by Rosy Thornton
First sentence: “
I’ll still tell you to support your local indie bookstore, but you can’t buy it there. (Maybe you can order it? Or buy one of her other books?) Check it out on Amazon.
Review copy provided by the author.
It started off uneventfully. (Don’t all good love stories begin that way?)
Single-mom Mina, who works the phones at a Sheffield call center for auto insurance, just happens to get the call where single-dad (and Cambridge professor) Peter reports that he’s crashed his car into a stump. You wouldn’t think anything would come of this one-time, chance encounter. Especially since Mina has her hands full with her 10-year-old daughter, Sal, and her younger sister, Jess, who’s never around. And Peter, with his 9-year-old twins, is still kind of mourning the death of his wife several years back. But, when Peter (who tends to be incredibly accident-prone) crashes his car yet again, he calls and asks for Mina which begins a phone relationship that slowly develops into something more.
It’s an understated little book; both Peter and Mina dance around their relationship. It’s really only a friendship, but one of those friendships that mean something. Someone you come to rely on and find comfort in. It doesn’t matter that they live miles apart, have completely separate lives. In fact, as a reader, you don’t really care that you’re reading a fluff romance book in which there is, in fact, no romance. It’s more a life book: watching Mina deal with her ups and downs; watching Peter as he muddles through, and then how they reach out to each other to try and find something to hold on to. The writing is charming, the characters are ones you want to move in next door to. It’s Britishness at its finest, where you want to grab a cup of tea and a comfy blanket and curl up with a good book.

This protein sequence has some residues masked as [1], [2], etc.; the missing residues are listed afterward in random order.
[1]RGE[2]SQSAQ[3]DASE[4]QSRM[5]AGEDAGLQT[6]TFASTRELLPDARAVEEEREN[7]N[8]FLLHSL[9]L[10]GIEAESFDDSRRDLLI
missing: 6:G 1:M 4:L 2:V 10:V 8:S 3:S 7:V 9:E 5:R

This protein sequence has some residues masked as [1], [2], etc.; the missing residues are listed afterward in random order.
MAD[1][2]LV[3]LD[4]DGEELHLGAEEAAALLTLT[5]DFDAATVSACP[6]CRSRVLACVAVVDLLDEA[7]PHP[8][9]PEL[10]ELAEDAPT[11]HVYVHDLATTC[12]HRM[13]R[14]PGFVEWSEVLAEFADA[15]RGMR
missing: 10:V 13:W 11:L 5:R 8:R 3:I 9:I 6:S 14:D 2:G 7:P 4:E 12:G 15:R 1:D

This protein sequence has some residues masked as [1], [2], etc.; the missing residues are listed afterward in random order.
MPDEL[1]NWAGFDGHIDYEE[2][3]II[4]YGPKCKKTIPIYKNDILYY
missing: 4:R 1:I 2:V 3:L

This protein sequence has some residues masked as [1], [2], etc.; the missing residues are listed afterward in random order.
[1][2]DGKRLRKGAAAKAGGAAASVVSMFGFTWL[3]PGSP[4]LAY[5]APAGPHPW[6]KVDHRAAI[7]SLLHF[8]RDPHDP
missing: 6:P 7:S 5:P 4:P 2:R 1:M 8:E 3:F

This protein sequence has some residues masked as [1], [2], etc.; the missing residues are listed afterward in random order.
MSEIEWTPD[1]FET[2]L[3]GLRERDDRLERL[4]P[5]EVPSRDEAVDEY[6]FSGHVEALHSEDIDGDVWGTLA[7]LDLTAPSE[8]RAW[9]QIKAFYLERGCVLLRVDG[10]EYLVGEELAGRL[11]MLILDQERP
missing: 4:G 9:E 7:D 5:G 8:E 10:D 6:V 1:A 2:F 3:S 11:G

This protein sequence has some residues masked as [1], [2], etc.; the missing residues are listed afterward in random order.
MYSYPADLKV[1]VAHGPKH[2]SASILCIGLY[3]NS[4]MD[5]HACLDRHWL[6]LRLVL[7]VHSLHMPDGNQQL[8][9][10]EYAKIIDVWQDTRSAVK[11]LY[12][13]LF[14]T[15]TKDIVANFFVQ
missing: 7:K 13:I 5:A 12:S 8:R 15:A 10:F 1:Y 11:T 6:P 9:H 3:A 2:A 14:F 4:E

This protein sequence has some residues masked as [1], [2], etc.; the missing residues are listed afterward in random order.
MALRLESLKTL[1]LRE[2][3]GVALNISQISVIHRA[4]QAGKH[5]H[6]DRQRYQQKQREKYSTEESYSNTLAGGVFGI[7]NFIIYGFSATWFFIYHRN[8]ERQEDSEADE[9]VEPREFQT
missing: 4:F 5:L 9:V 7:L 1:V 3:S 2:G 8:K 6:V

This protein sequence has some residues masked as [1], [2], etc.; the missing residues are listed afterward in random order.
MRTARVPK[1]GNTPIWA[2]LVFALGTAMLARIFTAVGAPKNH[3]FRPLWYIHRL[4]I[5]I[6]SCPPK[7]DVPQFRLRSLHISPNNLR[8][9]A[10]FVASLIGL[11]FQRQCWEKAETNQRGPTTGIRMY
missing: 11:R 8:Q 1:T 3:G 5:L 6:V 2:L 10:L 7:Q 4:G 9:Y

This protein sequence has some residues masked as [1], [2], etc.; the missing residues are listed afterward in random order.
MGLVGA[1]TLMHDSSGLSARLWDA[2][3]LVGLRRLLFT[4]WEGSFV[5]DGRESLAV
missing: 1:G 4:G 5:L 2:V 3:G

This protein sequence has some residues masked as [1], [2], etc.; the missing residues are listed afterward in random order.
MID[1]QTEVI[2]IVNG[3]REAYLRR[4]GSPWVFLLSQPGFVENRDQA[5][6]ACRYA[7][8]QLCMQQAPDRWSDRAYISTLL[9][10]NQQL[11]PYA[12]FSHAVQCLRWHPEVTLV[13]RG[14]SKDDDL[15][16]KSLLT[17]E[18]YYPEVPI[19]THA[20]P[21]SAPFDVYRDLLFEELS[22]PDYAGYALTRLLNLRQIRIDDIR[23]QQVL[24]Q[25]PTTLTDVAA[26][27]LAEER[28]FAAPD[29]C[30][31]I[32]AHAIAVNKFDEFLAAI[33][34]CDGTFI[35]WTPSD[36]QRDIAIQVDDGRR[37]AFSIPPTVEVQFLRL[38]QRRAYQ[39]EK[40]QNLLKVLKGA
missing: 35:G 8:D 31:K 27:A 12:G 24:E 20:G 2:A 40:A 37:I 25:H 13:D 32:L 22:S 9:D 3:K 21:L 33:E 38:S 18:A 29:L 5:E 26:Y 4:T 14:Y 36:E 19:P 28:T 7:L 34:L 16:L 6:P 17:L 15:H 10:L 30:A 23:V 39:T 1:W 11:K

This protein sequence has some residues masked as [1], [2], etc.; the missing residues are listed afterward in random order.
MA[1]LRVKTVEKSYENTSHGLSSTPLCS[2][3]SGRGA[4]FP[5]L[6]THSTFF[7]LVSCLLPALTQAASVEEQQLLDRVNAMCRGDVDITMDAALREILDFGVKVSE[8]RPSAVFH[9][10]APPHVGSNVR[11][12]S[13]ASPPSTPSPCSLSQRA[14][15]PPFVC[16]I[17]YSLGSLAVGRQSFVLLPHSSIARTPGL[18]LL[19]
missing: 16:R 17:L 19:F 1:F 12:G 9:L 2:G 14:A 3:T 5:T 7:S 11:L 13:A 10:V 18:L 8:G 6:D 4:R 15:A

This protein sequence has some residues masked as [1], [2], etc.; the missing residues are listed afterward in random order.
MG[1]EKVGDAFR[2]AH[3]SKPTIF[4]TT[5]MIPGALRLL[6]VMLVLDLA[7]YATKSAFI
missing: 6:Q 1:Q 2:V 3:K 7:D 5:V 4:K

And it’s just the book to do that with.